The Ontario Liberals in the 2011 general election lost their majority position in the provincial legislature. This was because they lost a number of key rural districts into which their green energy policies had forced enormous and enormously inefficient wind turbines. The rural residents in those districts deeply and rightly resented this imposition, by force, of green energy policies into their communities. Those who understood the economics of this imposition—wind is notoriously inefficient and therefore extremely expensive—resented the Liberals’ forced imposition of downtown-Toronto green ideology onto them all that much more. So, the first chance they got, with the 2011 general election, those residents turfed out the Liberal political candidates in their districts. And suddenly the Liberal majority at Queen’s Park was gone.
With the loss of the majority came the loss of the Liberals’ constitutional ability to control legislative committees: suddenly, the opposition parties had enough members on these committees to prevent the Liberals from simply voting down motions to investigate things they would have preferred were never investigated.
One of these things was the gas plant fiasco. The forced imposition of wind turbines into unwilling rural communities was part of a secret industrial strategy: the Liberals had decided, on the urging of the natural gas lobby, to replace Ontario’s nuclear power generators with ones that run on natural gas. Wind turbines were the public relations face of the gas strategy: because wind turbines are so physically huge, you cannot fail to see a turbine farm when you are driving past it. And if you are like most people, you can be forgiven for believing exactly what the gas lobby wants you to think: that wind is now a major part of Ontario’s electricity mix; and therefore Ontario is green.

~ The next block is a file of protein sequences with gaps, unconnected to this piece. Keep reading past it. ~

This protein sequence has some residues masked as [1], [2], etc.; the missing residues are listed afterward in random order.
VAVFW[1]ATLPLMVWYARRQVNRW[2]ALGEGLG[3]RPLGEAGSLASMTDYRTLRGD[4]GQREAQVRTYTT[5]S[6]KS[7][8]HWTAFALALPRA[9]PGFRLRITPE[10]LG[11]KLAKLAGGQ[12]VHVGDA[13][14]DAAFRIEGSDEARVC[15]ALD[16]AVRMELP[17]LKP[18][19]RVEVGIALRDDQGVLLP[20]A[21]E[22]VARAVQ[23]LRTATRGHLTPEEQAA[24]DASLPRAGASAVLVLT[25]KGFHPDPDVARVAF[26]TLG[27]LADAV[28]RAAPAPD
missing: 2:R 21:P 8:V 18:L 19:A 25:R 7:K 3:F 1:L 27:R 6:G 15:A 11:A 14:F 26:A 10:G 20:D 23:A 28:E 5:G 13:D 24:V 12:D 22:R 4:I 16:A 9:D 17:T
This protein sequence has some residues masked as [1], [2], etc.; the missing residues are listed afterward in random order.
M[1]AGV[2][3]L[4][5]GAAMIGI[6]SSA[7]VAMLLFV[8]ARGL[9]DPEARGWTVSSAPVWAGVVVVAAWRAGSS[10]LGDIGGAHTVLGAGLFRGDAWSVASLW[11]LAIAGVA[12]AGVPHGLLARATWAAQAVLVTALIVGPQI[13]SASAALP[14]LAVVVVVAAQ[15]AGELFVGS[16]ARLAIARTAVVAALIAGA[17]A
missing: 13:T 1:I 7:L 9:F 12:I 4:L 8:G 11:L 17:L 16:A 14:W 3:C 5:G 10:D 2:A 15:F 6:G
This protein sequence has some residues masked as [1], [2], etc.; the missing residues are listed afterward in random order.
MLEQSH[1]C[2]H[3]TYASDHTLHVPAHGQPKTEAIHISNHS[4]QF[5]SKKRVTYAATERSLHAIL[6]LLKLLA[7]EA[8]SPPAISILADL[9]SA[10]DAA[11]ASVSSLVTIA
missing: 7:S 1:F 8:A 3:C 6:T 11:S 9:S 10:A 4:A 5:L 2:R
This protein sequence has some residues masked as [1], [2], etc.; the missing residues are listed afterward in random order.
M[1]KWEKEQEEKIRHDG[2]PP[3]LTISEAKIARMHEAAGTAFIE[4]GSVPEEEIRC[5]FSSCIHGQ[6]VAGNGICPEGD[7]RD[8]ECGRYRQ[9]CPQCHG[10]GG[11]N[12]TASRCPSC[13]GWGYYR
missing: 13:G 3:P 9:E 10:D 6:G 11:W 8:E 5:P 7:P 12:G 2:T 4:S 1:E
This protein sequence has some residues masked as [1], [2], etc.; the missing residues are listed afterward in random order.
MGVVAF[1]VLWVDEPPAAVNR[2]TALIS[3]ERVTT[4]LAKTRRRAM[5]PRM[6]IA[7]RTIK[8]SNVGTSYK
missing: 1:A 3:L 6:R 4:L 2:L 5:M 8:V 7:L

That of course is nonsense. Wind does not now, and never will, provide a significant part of Ontario’s electricity. It physically cannot: it is too unreliable. Ontario runs on electricity, not unreliable electricity. When you get onto a subway or elevator, or when you turn your water faucet to get a drink of water, the power supply to the subway or elevator or water pump cannot fail. If the power supply were wind, it would fail, frequently. Imagine a life where that happened.
So in order to provide the actual power that they pretend wind provides, the gas lobby demanded that gas-fired plants be built. The Liberals complied. They scrambled to build gas-fired plants as quickly as possible, so that people would believe their green PR. The problem was, gas plants, like wind turbines, are deeply unpopular in the human communities where they are proposed. The Liberals found this out the hard way: when they sited gas plants in Oakville and Mississauga, two affluent communities near Toronto, the residents staged very well organized and effective uprisings. The Liberals held a number of electoral districts in these communities. Knowing they would lose the rural wind turbine seats, the Liberals could not afford to lose the seats in the gas turbine areas; those seats were more numerous. So they cancelled the gas plants, at a huge cost that they would have been able, had they won a majority in 2011, to cover up.
But they lost their majority. They could not control the committees looking into the cost of cancelling the gas plants. Hence last week’s announcement by the provincial auditor general, of that cost: $1.1 billion.
Knowing that this would ruin his government, the premier of the day did the only thing he could do: he prorogued the legislature, which effectively ended the committee inquiry into the gas plants. He announced he would resign as soon as his party chose his successor.
That prorogation and announcement were one year ago today. Since that day, Ontario gas plants, the secret plan underpinning the green PR, have dumped more than nine million tons of carbon pollution into Ontario’s air. That is a running total, which goes up each hour. You can watch that running total by following Item 2 on the right-hand sidebar of this blog.